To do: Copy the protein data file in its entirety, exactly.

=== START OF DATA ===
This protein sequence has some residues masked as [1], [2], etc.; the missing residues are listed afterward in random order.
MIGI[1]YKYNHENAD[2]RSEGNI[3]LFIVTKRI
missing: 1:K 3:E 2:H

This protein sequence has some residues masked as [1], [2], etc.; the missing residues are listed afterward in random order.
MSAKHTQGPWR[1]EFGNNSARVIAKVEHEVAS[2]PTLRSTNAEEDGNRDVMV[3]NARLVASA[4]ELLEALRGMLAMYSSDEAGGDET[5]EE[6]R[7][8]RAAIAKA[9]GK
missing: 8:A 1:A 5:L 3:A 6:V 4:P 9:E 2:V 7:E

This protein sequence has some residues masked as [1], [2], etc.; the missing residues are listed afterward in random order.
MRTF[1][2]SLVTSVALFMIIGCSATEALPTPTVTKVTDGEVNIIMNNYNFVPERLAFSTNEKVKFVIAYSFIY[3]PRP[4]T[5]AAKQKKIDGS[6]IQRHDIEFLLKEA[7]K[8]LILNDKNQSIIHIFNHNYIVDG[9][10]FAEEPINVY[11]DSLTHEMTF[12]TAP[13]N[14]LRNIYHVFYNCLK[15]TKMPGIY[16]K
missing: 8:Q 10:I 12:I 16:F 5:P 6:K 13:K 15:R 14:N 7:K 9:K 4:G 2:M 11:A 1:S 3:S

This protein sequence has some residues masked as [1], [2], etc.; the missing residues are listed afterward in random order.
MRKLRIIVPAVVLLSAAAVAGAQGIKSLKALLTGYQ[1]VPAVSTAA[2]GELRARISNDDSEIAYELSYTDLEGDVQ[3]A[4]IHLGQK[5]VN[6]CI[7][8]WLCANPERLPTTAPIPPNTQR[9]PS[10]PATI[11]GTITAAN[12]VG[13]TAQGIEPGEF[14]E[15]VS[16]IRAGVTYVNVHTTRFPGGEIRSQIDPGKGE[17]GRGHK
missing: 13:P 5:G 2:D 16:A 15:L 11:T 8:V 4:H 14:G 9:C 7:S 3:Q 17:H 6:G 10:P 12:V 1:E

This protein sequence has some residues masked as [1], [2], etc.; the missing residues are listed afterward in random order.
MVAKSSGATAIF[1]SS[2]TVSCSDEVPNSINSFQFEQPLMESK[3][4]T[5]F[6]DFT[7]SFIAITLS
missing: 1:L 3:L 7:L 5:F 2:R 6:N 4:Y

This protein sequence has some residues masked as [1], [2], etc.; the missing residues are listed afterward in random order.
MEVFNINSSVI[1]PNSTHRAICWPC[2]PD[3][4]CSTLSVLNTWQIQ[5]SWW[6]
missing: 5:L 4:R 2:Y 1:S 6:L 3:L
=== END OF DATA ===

This protein sequence has some residues masked as [1], [2], etc.; the missing residues are listed afterward in random order.
MIGI[1]YKYNHENAD[2]RSEGNI[3]LFIVTKRI
missing: 1:K 3:E 2:H

This protein sequence has some residues masked as [1], [2], etc.; the missing residues are listed afterward in random order.
MSAKHTQGPWR[1]EFGNNSARVIAKVEHEVAS[2]PTLRSTNAEEDGNRDVMV[3]NARLVASA[4]ELLEALRGMLAMYSSDEAGGDET[5]EE[6]R[7][8]RAAIAKA[9]GK
missing: 8:A 1:A 5:L 3:A 6:V 4:P 9:E 2:V 7:E

This protein sequence has some residues masked as [1], [2], etc.; the missing residues are listed afterward in random order.
MRTF[1][2]SLVTSVALFMIIGCSATEALPTPTVTKVTDGEVNIIMNNYNFVPERLAFSTNEKVKFVIAYSFIY[3]PRP[4]T[5]AAKQKKIDGS[6]IQRHDIEFLLKEA[7]K[8]LILNDKNQSIIHIFNHNYIVDG[9][10]FAEEPINVY[11]DSLTHEMTF[12]TAP[13]N[14]LRNIYHVFYNCLK[15]TKMPGIY[16]K
missing: 8:Q 10:I 12:I 16:F 5:P 6:K 13:K 15:R 14:N 7:K 9:K 4:G 2:M 11:A 1:S 3:S

This protein sequence has some residues masked as [1], [2], etc.; the missing residues are listed afterward in random order.
MRKLRIIVPAVVLLSAAAVAGAQGIKSLKALLTGYQ[1]VPAVSTAA[2]GELRARISNDDSEIAYELSYTDLEGDVQ[3]A[4]IHLGQK[5]VN[6]CI[7][8]WLCANPERLPTTAPIPPNTQR[9]PS[10]PATI[11]GTITAAN[12]VG[13]TAQGIEPGEF[14]E[15]VS[16]IRAGVTYVNVHTTRFPGGEIRSQIDPGKGE[17]GRGHK
missing: 13:P 5:G 2:D 16:A 15:L 11:T 8:V 4:H 14:G 9:C 7:S 3:Q 17:H 6:G 10:P 12:V 1:E

This protein sequence has some residues masked as [1], [2], etc.; the missing residues are listed afterward in random order.
MVAKSSGATAIF[1]SS[2]TVSCSDEVPNSINSFQFEQPLMESK[3][4]T[5]F[6]DFT[7]SFIAITLS
missing: 1:L 3:L 7:L 5:F 2:R 6:N 4:Y

This protein sequence has some residues masked as [1], [2], etc.; the missing residues are listed afterward in random order.
MEVFNINSSVI[1]PNSTHRAICWPC[2]PD[3][4]CSTLSVLNTWQIQ[5]SWW[6]
missing: 5:L 4:R 2:Y 1:S 6:L 3:L